Can design fix the funeral industry’s sustainability crisis?

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From entombment pods to liquid cremation, we look at the people designing more sustainable ways to die.

Can design fix the funeral industry’s sustainability crisis?
Moying Huang’s concept for an eco-crematorium

Demise is not simple — what happens after is even more complicated. How we persuade of our bodies can depend on a number of details including cultural practice, doctrine and personal choice.

One thing that is certain, though is that our advised choice isn’t sustainable: flame cremation — now the preferred way to go for ¾ of British people — pass outs 400kg of carbon dioxide per corpse.

It’s not only emissions from flame cremation, there’s a trouble below ground too. The country is running out of options; space for new graves in the UK is set to run out by 2021, and usual caskets don’t biodegrade.

The crisis reflects a stale industry; different courses to death are desperately needed. We explore the alternatives, from degradable interment pods to eco-crematoria.

An alkaline alternative to flame cremation

Can design fix the funeral industry’s sustainability crisis?
A Resomation organization at Bradshaw’s Celebration of Life Centre in Minnesota

With death, rages come and go. Before flame cremation took over as the nation’s mind-blowing preference, burial was the leading option. Liquid cremation — which also drone ons by alkaline hydrolysis — is the obvious next choice.

Bodies are submerged in a conclusion of water and potassium hydroxide and dissolved down into a combination of convertible —1,500 DNA-free litres of it — and white ash, which is calcium phosphate.

It effects in just a quarter of the carbon dioxide emissions and only uses 1/8th of the get-up-and-go, according to Resomation, the British company which is attempting to launch the make as a viable and commercial alternative.

It does, however, use around 1,500 litres of still water per corpse.

Sandy Sullivan, Resomation’s founder, is keen to point out that the commonplace human uses a lot of water each day too. The average person in the UK, in fact, capitalize ons around 150 litres of water every day, which totals 3,400 litres a year.

Another remuneration, Sullivan says, is that the liquid can be used as fertiliser. “The difference with liquor cremation is that the nutrients will create life again,” he says.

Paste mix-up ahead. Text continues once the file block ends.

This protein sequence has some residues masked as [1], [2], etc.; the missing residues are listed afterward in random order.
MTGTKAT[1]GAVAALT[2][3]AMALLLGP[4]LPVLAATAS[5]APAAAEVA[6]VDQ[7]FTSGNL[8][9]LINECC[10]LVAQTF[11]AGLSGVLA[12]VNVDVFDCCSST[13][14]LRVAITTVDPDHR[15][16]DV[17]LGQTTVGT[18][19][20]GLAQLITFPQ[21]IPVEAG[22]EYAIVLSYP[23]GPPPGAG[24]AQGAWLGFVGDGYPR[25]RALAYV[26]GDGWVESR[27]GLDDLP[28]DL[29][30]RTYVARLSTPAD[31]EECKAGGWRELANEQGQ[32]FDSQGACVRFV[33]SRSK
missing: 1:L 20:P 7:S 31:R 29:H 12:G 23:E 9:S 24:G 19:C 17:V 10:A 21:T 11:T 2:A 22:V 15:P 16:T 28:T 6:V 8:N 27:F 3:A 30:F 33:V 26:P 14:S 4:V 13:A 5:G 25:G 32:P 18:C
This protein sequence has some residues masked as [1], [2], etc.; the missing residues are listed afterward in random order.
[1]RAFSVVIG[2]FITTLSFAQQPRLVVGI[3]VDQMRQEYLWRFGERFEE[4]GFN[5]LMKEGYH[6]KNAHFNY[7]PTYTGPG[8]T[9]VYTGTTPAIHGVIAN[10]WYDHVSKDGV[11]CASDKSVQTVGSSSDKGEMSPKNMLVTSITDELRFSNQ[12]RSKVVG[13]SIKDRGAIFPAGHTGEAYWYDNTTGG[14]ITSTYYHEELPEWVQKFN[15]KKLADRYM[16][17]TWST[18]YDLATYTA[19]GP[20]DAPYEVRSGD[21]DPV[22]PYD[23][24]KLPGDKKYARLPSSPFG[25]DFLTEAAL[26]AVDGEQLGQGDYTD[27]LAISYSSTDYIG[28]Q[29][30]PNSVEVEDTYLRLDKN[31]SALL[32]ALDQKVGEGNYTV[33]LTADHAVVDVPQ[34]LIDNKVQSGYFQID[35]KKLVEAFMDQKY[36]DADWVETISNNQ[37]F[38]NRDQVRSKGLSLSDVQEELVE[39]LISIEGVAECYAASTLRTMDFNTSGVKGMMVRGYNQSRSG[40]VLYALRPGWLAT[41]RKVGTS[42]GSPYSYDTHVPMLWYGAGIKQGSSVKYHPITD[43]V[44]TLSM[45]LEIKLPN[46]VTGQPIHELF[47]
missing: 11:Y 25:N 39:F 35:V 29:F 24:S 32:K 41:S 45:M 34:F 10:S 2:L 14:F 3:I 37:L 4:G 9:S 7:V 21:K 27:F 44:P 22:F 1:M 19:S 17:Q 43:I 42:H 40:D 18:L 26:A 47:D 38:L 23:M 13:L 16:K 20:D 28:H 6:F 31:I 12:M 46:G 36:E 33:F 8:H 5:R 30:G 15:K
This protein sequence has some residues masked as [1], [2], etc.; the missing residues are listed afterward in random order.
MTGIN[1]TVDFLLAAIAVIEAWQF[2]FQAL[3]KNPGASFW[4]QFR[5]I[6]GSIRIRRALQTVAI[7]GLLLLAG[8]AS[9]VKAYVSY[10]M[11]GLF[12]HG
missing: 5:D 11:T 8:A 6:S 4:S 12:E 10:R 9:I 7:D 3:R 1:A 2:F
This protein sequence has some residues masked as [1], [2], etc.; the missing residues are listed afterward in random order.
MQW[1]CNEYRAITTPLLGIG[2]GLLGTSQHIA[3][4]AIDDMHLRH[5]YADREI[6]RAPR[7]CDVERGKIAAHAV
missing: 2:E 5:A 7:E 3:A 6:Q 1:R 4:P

Sullivan clouts that liquid cremation’s renewable aspect is a drawing point for diverse deciding what to do when they die. In the US, he says that 8/10 strains choose water cremation when given the option.

“People see it as a calm process for mourning.”

resomation-machine
A Resomation machine

Liquid cremation’s history has not in any case been so “gentle”.

It was originally used to dispose of animal remains worn in research laboratories. Sullivan saw a use for it during the 2001 foot and mouth outbreak in the UK.

When bullocks needed to be disposed of, they were burnt en masse. But that wasn’t many times sterile, as the disease could still be spread though airborne hints.

Sullivan lobbied the EU to allow a controlled process that the company he was developing for had patented: alkaline hydrolysis.

It wasn’t adopted and the company went comprised in in 2006. Since then, Sullivan and his previous CEO, Joe Wilson, have both dispatched companies to champion alkaline hydrolysis; Resomation and Bio-Response Solutions.

It is a no-brainer to Sullivan: “We’re in a atmosphere emergency and still burning bodies.”

Shifting attitudes

lots-road
A design for a molten cremation crematorium in London

Unfortunately for Sullivan, liquid cremation is deposited in a legislative limbo: it is neither illegal in the UK nor regulated. Though it is legal in 17 states in America, it peacefulness faces an attitude problem.

People don’t like thinking about demise, and while it is easy to think of liquid cremation as an eco-alternative, it’s also easy to see it as break up someone you love.

The funeral industry is also “conservative”, Sullivan turns, and there has been a lot of investment in flame cremation. “Getting change to stumble on is a slow process,” he says.

Moying Huang, a Royal College of Art graduate, formatted an “eco-crematorium” which only uses alkaline hydrolysis, for her master’s terminating project.

While she says that her concept doesn’t try to change point of views towards liquid cremation, it does show how liquid cremation muscle be implemented on a large scale.

lots-road-design
Huang incorporated the outside into her conceive ofs for the crematorium

Basing it in the disused coal and power station factory on A loads Road, in London’s Chelsea, the design reimagines the building as a multi-faith break able to carry out three liquid cremations at once.